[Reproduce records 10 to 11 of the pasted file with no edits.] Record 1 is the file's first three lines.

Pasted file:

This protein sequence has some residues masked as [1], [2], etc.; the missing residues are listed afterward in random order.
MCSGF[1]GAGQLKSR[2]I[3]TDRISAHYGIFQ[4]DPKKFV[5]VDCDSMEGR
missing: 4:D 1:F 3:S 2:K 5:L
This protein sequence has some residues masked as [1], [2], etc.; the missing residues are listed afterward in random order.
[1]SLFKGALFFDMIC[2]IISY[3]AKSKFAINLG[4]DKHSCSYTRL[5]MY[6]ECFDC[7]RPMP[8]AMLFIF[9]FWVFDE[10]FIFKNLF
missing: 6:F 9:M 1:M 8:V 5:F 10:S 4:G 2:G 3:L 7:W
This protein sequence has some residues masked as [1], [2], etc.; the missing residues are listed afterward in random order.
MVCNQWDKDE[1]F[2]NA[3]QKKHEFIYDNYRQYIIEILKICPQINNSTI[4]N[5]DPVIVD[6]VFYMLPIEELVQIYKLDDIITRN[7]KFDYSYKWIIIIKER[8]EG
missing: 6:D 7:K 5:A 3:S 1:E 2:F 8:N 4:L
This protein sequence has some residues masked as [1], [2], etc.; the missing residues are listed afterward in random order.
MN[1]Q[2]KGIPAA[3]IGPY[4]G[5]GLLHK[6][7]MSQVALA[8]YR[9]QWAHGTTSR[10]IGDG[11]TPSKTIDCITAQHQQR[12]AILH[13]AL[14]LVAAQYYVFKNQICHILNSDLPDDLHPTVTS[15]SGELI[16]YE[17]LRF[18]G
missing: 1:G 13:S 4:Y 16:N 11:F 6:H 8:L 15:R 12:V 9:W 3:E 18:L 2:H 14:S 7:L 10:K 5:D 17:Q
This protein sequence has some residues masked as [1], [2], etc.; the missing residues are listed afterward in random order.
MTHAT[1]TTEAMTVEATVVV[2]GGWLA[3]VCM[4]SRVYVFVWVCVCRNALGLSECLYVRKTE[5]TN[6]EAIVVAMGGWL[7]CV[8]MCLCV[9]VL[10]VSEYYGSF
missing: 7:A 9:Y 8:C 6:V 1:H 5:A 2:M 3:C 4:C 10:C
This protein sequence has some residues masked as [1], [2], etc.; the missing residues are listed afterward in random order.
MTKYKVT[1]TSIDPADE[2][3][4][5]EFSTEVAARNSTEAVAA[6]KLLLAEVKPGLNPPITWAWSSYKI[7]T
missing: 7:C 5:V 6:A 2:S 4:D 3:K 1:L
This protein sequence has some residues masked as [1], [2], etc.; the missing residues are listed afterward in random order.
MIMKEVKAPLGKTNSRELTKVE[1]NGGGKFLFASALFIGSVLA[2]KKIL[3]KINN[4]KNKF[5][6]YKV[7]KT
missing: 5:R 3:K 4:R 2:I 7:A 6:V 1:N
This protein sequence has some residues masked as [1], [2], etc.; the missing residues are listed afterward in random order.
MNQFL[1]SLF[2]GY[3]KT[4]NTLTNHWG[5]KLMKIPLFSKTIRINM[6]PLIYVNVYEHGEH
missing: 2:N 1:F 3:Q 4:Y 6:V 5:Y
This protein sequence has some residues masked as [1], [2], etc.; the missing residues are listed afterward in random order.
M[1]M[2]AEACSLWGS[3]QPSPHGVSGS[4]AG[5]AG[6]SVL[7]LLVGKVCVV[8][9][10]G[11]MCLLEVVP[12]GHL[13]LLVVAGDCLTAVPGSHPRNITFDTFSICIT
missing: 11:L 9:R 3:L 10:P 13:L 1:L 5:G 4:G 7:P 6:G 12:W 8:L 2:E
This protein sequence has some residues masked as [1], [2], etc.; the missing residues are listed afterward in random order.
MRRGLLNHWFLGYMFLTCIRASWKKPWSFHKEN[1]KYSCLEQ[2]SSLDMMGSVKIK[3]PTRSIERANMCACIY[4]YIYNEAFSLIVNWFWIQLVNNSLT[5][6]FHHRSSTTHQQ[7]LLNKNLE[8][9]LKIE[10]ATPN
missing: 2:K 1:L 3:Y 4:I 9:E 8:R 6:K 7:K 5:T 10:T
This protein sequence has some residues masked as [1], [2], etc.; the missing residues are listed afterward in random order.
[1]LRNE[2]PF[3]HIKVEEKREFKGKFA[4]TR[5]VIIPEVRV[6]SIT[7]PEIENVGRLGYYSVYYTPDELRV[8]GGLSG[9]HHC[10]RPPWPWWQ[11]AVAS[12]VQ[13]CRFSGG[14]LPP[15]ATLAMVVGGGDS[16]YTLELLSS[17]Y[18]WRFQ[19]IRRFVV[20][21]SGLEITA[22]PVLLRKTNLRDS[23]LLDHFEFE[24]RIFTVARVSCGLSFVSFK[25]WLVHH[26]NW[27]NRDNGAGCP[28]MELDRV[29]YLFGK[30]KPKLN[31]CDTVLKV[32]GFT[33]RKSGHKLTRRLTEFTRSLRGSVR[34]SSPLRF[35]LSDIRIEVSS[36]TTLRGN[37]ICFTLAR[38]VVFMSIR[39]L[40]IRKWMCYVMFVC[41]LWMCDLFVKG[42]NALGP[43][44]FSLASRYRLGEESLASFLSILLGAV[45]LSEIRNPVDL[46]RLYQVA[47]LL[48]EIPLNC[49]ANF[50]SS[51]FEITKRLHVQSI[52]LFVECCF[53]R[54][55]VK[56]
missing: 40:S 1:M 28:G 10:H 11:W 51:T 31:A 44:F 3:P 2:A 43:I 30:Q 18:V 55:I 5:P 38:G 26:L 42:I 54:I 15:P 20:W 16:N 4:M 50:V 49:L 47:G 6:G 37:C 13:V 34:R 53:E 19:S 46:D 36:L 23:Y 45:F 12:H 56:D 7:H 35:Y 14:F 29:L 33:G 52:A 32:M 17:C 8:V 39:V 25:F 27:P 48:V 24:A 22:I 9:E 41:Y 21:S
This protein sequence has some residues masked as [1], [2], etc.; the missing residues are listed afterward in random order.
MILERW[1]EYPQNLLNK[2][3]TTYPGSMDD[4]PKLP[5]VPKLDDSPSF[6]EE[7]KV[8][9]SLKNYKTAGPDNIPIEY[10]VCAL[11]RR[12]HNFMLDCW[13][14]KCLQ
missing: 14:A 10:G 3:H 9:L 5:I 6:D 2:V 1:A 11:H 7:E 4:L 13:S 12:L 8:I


This protein sequence has some residues masked as [1], [2], etc.; the missing residues are listed afterward in random order.
MRRGLLNHWFLGYMFLTCIRASWKKPWSFHKEN[1]KYSCLEQ[2]SSLDMMGSVKIK[3]PTRSIERANMCACIY[4]YIYNEAFSLIVNWFWIQLVNNSLT[5][6]FHHRSSTTHQQ[7]LLNKNLE[8][9]LKIE[10]ATPN
missing: 2:K 1:L 3:Y 4:I 9:E 8:R 6:K 7:K 5:T 10:T
This protein sequence has some residues masked as [1], [2], etc.; the missing residues are listed afterward in random order.
[1]LRNE[2]PF[3]HIKVEEKREFKGKFA[4]TR[5]VIIPEVRV[6]SIT[7]PEIENVGRLGYYSVYYTPDELRV[8]GGLSG[9]HHC[10]RPPWPWWQ[11]AVAS[12]VQ[13]CRFSGG[14]LPP[15]ATLAMVVGGGDS[16]YTLELLSS[17]Y[18]WRFQ[19]IRRFVV[20][21]SGLEITA[22]PVLLRKTNLRDS[23]LLDHFEFE[24]RIFTVARVSCGLSFVSFK[25]WLVHH[26]NW[27]NRDNGAGCP[28]MELDRV[29]YLFGK[30]KPKLN[31]CDTVLKV[32]GFT[33]RKSGHKLTRRLTEFTRSLRGSVR[34]SSPLRF[35]LSDIRIEVSS[36]TTLRGN[37]ICFTLAR[38]VVFMSIR[39]L[40]IRKWMCYVMFVC[41]LWMCDLFVKG[42]NALGP[43][44]FSLASRYRLGEESLASFLSILLGAV[45]LSEIRNPVDL[46]RLYQVA[47]LL[48]EIPLNC[49]ANF[50]SS[51]FEITKRLHVQSI[52]LFVECCF[53]R[54][55]VK[56]
missing: 40:S 1:M 28:G 10:H 11:W 51:T 31:A 44:F 3:P 2:A 43:I 30:Q 18:V 55:I 5:P 38:G 26:L 42:I 54:I 15:P 20:W 16:N 4:M 50:V 49:L 47:G 6:G 37:C 13:V 34:R 53:E 19:S 46:D 36:L 23:Y 45:F 12:H 56:D 7:H 35:Y 14:F 29:L 33:G 52:A 32:M 17:C 8:V 39:V 25:F 27:P 48:V 24:A 22:I 9:E 41:Y 21:S